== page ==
Saturday, 20 June 2015
The Romantic Lady by Michael Arlen
short stories: extract from The Romance of Iris Poole
But now I had no pleasure from the spectacle, I only wished, and heartily, that the room was empty of its music and people, empty of all but Iris – to whom, if miracles could happen at all, I would enter suddenly and brave her startled gaze with my love-making, and take her. But the most wonderful thing about miracles is that they never happen, so I could do nothing but stare at her as far as I could disjointly see her among the moving crowd; a creature of green and gold that night, for her dress was of jade, and her hair, I thought, couldn’t of course be but gold to ornament it fittingly; so that, I said, she will always be her own carnival, even in a desolate place. And once again, with that white face under hair which seemed that night more than ever barbaric in its splendour, she gave me that feeling of her as a strange thing from some wild legend, a woman of doubt and desire so consummately human as to be almost inhuman: tamed into life just for this moment, but only for this moment, without a why nor whence nor whither…
observations: This is a good example of Michael Arlen’s strange style: some of those sentences above are verging on self-parody, and don’t really make sense, and possibly are open to stylistic and grammatical criticism. But they are dramatic and to some extent engaging. This is a book of four long short stories, and it appeared a few years before his great masterwork, The Green Hat – one of the inspirations for this blog. [for more on this, follow the links or click on the labels below]. You can see the bones of The Green Hat in there – Iris Storm is the heroine of The Hat, to go with Iris Poole here.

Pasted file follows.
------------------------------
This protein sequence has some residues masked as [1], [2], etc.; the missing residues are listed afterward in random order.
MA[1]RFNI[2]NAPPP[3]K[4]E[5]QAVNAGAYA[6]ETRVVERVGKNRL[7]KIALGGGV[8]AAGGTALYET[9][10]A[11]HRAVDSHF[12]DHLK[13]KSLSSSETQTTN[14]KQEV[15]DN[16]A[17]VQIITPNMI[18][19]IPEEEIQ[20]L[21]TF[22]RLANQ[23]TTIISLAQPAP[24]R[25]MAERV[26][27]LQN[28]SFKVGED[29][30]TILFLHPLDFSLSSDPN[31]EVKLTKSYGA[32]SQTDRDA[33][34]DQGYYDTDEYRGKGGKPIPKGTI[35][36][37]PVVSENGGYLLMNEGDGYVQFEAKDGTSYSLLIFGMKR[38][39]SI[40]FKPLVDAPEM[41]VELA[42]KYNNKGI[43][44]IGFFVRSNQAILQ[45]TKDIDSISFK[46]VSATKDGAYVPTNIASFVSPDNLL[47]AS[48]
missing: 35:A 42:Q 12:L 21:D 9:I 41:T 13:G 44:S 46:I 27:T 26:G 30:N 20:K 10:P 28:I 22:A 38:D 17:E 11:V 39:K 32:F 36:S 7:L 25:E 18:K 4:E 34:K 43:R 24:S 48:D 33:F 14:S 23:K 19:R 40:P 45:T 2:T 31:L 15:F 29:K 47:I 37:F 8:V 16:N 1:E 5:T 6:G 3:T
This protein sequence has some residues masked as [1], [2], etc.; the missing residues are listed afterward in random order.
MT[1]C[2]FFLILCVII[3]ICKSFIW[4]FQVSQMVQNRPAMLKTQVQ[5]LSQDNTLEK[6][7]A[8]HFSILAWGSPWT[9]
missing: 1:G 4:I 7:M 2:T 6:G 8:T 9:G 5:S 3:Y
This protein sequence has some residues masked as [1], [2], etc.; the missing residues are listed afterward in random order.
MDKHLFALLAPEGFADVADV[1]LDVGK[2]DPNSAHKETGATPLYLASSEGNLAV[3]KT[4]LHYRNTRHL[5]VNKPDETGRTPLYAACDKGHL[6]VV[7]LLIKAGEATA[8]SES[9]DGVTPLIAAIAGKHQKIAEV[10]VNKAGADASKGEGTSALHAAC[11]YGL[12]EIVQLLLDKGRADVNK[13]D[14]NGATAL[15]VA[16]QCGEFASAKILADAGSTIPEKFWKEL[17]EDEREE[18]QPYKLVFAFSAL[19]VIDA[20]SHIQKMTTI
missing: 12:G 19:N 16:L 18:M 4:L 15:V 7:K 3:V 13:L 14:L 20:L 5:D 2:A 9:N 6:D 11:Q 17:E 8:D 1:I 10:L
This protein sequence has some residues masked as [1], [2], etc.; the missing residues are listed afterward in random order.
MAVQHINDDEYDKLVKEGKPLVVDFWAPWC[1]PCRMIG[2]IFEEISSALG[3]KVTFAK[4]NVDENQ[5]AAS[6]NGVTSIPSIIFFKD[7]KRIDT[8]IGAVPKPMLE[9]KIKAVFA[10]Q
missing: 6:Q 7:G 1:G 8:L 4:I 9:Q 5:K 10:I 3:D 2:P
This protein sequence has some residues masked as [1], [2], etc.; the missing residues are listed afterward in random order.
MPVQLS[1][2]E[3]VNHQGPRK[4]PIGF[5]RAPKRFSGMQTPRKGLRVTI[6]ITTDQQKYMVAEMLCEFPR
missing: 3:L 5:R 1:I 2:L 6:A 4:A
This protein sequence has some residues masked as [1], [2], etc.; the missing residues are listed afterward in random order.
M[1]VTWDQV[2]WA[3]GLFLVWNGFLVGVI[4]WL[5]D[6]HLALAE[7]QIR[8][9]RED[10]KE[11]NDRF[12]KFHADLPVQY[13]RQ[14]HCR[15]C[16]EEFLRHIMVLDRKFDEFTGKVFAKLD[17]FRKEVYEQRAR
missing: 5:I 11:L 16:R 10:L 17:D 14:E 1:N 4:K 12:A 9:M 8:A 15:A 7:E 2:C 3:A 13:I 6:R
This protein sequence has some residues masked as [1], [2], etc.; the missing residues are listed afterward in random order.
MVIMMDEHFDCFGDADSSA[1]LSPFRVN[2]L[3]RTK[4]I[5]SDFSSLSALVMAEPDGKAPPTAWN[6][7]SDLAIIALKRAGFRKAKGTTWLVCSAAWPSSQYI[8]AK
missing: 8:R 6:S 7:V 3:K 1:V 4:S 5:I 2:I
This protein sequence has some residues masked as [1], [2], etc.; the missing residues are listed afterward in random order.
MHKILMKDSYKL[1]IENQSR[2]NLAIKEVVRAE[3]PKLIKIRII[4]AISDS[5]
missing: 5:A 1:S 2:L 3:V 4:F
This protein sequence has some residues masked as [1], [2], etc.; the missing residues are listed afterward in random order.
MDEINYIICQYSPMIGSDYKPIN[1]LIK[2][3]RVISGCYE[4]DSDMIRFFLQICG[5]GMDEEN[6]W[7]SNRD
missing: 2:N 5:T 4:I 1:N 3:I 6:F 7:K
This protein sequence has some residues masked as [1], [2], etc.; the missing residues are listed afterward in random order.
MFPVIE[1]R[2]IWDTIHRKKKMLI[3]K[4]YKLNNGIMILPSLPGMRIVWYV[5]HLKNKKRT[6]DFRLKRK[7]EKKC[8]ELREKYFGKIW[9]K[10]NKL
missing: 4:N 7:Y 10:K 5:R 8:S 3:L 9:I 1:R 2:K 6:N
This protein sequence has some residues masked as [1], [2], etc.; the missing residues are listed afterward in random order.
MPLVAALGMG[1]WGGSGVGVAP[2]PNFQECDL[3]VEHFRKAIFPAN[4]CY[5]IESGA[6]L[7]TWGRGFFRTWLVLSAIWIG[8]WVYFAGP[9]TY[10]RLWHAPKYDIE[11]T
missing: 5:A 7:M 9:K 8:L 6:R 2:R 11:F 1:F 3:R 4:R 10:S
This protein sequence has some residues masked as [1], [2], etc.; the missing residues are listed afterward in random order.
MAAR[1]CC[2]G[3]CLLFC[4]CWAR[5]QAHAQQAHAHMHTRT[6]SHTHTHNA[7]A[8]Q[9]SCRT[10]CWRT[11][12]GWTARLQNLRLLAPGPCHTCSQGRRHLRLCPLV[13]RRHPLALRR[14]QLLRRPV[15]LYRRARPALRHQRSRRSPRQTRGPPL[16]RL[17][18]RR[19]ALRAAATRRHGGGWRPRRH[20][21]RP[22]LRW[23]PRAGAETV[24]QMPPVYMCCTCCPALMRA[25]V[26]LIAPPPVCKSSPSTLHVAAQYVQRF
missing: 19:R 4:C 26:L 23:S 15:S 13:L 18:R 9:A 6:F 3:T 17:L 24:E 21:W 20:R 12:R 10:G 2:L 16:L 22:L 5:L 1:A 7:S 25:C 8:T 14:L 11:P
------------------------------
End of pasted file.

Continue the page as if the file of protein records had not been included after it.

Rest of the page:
Arlen heroines are sexy women, unfaithful, beautiful and outrageous. They are all pretty much the same, and the relationships with men in the stories are pretty much the same. There is a lot about lilies, and crushing them, in one of the stories, which is strangely reminiscent of Proust – whom Arlen does not otherwise resemble in the slightest. There is a very odd interlude where the amount of cigar ash sitting undisturbed is used as an alibi to satisfy a suspicious husband. In truth, by story number 4 the reader is getting a bit tired of these lives ruined by love, these British straight men who can be destroyed by Consuelo and Fay and Iris. The stories are narrated to a male listener, a friend of the main protagonist: the listener might or might not have a role to play in the action.
Arlen sounds like an entertaining and charming chap, and The Green Hat is one of my guilty pleasure books, but I’m not sure I would read more by him based on The Romantic Lady: there is not much depth, and not many surprises, in this book.
But, hey, isn’t that a fabulous dress? - picture from the NY Public Library